Wander Lines: Mythodological Escapism

August 13-19, 2017
Saysutshun – Newcastle Island, BC;
Snuneymuxw First Nation Traditional Territory

What is wandering if not an imagined escape?

How might we change our ways of thinking? Mythodology is a call to develop creative means of imagining new forms of thought—ones that seek to break free of old logics and scientific processes reducing life to standards and measures. As mythodologists we seek to imagine, create, desire and affect new forms of research, life and living.

Mythos is ontogenetic: it remains ontologically unstable and pries open potentially new forms-of-life. Wandering creates and connects intricate paths and flight lines both metaphorically and materially, remaking in order to escape the rootedness of knowledge—towards perambulatory paraknowledge.

In this meeting of MLS we will collectively work with pathic knowledges and alter-writings, reconfigured sensations and microgestures, irrationalisms and becoming-termites, strings and fields, walking and symbiosis, fabulations and hyperstitions—with the land as co-storyteller.


Field Notes

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[Photo credits: Anne Steves, Sean Smith, April Vannini, Annik Gaudet, Rebecca Anweiler]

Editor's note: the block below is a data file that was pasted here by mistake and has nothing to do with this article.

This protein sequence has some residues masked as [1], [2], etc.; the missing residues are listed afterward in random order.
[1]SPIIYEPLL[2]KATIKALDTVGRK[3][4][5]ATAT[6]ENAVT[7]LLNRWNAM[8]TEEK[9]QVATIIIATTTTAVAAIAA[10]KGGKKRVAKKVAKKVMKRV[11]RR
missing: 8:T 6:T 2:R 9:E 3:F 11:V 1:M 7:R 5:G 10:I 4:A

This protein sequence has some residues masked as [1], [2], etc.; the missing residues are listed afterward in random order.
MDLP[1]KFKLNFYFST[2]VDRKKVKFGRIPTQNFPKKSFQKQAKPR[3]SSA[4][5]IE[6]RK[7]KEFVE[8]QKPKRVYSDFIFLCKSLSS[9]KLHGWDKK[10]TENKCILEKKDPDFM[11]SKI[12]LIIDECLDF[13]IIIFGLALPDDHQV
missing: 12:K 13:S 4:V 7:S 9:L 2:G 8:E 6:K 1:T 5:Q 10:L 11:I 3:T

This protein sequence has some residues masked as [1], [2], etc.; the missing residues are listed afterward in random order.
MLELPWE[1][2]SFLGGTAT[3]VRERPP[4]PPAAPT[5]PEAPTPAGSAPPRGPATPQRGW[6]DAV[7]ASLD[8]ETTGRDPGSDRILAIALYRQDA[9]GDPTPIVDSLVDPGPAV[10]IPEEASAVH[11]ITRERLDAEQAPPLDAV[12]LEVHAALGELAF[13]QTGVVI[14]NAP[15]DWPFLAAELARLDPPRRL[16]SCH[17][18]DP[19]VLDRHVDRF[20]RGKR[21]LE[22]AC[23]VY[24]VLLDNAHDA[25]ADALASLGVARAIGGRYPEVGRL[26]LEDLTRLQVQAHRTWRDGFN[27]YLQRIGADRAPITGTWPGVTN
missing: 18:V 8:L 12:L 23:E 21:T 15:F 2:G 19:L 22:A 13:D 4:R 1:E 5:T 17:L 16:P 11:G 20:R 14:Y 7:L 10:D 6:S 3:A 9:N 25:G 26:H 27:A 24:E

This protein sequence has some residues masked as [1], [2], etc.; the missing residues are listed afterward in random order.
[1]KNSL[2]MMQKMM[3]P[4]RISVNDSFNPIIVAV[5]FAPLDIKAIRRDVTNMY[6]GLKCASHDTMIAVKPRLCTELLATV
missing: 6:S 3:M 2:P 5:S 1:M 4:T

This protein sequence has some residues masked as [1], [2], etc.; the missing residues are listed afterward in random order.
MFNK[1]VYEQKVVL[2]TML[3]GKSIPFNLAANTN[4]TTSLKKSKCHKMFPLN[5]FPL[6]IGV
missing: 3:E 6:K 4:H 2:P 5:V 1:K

1. Curatorial propositions and co-generated textbook: Wander Lines: Mythodological Escapism

2. Deprogram: A Becoming-Termite for Any Elementemporal


Mini Library

1. Donna Haraway – Tentacular Thinking

2a. Michael Marder – Thoreau’s Beans

2b. Michael Marder – Deleuze’s Rhizome

3. Rosi Braidotti – Transposing Differences

4. Ronald Bogue – Science Fiction and the People to Come

5. Leanne Simpson – Land as Pedagogy

6. Nandita Biswas Mellamphy – Women out of Time

7. Vanessa Watts – Indigenous Place-Thought

8. Peter Pal Pelbart – Wander Lines



“The Murmur Land Studios curatorial collective would like to begin by acknowledging that the land on which we gather for the Wander Lines field school is the unceded traditional territory of the Coast Salish peoples, specifically the Snuneymuxw First Nation, a Coast Salish people who live on Vancouver Island and speak the Hul’qumi’num dialect. Newcastle Island Marine Provincial Park is part of Snuneymuxw First Nation Traditional Territory.

Newcastle Island or Saysutshun has always had a special place in the hearts of Snuneymuxw people or mustiyuxw. It has been used as a place of healing. When someone had passed away in the community, the loved ones would go to Newcastle island to yu’thuy’thut to fix up their heart, mind and body and let go of their tears.

As the event participants of Wander Lines we further acknowledge that we are visitors passing through this traditional territory, endeavouring to walk with gentle footsteps and interweave a number of cares: care for others, care for self, care for the event, and most importantly, care for the land and water.”